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Maths on Screen DVDs are now selling in over 25 countries and we continue to get great reviews from all over the world. We've added several of these to our testimonials page
The writer and puzzle master Martin Gardner, who died in 2010, was once said to have turned dozens of innocent youngsters into maths professors - and thousands of maths professors into innocent youngsters. Maths writer Colm Mulcahy looks back at the amazing career of a man who would have been 100 this week. http://www.bbc.co.uk/news/magazine-29688355
We've added a couple of testimonials from the USA and Australia to our reviews page.
We're always looking to encourage more girls to study maths and to pursue it at college or in their future careers, so it was good to see an article by Hannah Devlin in a recent issue of the Times. It was all about the different ways in which we view boys and girls when it comes to doing, and being good at, maths. Did you know that 40% of maths undergraduates in the UK are women, but only 6% of maths professors? That and much other food for thought can be found at http://www.thetimes.co.uk/tto/opinion/columnists/article4176879.ece
Over 1,800 students and teachers attended the five live Maths Inspiration "What's the Point?" shows last week at the Greenwood Theatre in London. They were treated to some great live maths cunningly wrapped up in presentations that featured everything from football penalty technology to how to locate a serial killer. Along the way we had Dr Hannah Fry pretending to be a pigeon in a computer game she designed, Paul Shepherd showing how to build football stadiums that don't fall down, Roma Agrawal revealing triangles are the secret behind the Shard, Rob Eastaway demonstrating the power of group co-operation by offering to give away £100 to pupils, and Matt Parker hosting all the shows with great aplomb.
Thanks to all who came and we hope to see you at the next shows. For those who couldn't make it, or who would like the chance to enjoy previous live shows or use them in the classroom, many of the speakers are featured on our DVDs
Here are just a few of the dozens of positive comments we received from teachers:
"Great! Kids need more of this: seeing the real life application of what they learn in schools."
Quintin Kynaston School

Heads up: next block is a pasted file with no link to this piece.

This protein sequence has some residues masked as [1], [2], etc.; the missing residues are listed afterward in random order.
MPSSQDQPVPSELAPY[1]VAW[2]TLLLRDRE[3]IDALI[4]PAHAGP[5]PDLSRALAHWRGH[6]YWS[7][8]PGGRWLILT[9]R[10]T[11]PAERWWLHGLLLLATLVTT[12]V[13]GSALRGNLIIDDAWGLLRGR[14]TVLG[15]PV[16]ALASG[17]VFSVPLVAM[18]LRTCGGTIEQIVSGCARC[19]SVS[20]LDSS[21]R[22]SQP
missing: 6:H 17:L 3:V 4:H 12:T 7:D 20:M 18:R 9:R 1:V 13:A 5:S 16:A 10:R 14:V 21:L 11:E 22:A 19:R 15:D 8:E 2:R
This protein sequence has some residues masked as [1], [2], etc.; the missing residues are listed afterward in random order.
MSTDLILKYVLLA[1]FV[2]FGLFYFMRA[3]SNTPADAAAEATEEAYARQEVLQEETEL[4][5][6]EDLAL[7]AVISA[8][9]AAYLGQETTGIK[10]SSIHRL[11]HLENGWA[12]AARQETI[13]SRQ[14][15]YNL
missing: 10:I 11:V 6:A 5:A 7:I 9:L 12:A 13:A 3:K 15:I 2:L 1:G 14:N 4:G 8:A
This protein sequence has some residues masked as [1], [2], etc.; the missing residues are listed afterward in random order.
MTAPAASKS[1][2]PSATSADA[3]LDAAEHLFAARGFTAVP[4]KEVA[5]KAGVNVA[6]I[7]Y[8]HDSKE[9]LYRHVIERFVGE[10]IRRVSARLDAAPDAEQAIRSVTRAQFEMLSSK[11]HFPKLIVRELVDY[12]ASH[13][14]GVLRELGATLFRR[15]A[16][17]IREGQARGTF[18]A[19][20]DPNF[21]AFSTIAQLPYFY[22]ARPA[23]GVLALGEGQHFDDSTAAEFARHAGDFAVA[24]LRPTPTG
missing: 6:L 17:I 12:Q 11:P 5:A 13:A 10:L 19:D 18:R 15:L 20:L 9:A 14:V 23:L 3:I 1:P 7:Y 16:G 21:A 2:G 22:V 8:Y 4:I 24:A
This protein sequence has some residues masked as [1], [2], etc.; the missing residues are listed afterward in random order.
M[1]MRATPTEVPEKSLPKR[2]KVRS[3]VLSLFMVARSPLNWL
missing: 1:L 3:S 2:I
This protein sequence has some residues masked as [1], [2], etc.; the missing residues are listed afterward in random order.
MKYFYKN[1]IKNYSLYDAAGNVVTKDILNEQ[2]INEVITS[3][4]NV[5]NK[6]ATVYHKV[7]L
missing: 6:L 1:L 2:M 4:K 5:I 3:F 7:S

"Great Experience, students will take a lot back to the classroom."
"Well organised, engaging speakers, excellent links to real life."
"Thought the speakers were very engaging, and the students enjoyed it. Well Done!"
Thanks again to all who attended, and particular thanks to Trudy Lewis for organising the bookings so well.
A 2013 study showed that students who take A level maths will earn on average 13% more at age 30 than students who don't. There's also evidence to show that taking other STEM subjects could increase it still further.
There are more details in this Institute for Fiscal Studies paper from 2013, complied by Martin O'Connell. Also some fearsome equations to show just how much more you might earn if you also study science or computing at A level. (But be warned: you might need to already have a Maths A level to be able to interpret them...)
The government has announced that up to 5,000 pupils will take the new "core maths" qualification when it's introduced in September, featuring lessons in how to understand financial investments and analyse trends. The numbers are expected to rise to up to 200,000 pupils in the next few years.
Making maths more relevant to everyday life is of course at the heart of what we do at Maths on Screen, so we certainly welcome this initiative. We also have a few plans of our own in this area - watch this space!
Fran Watson gave us a nice review on the Plus website recently. Thanks Fran! Here's an extract: "Maths Inspiration does what it says on the tin and the option to access this in your school will be an inspiration to all viewers, whether it is to see a live show, follow up some of the presenters or decide that maths is fascinating both recreationally and as a career option."
Here's where you can read about our news, views and updates, plus stories from the wider world of maths and education.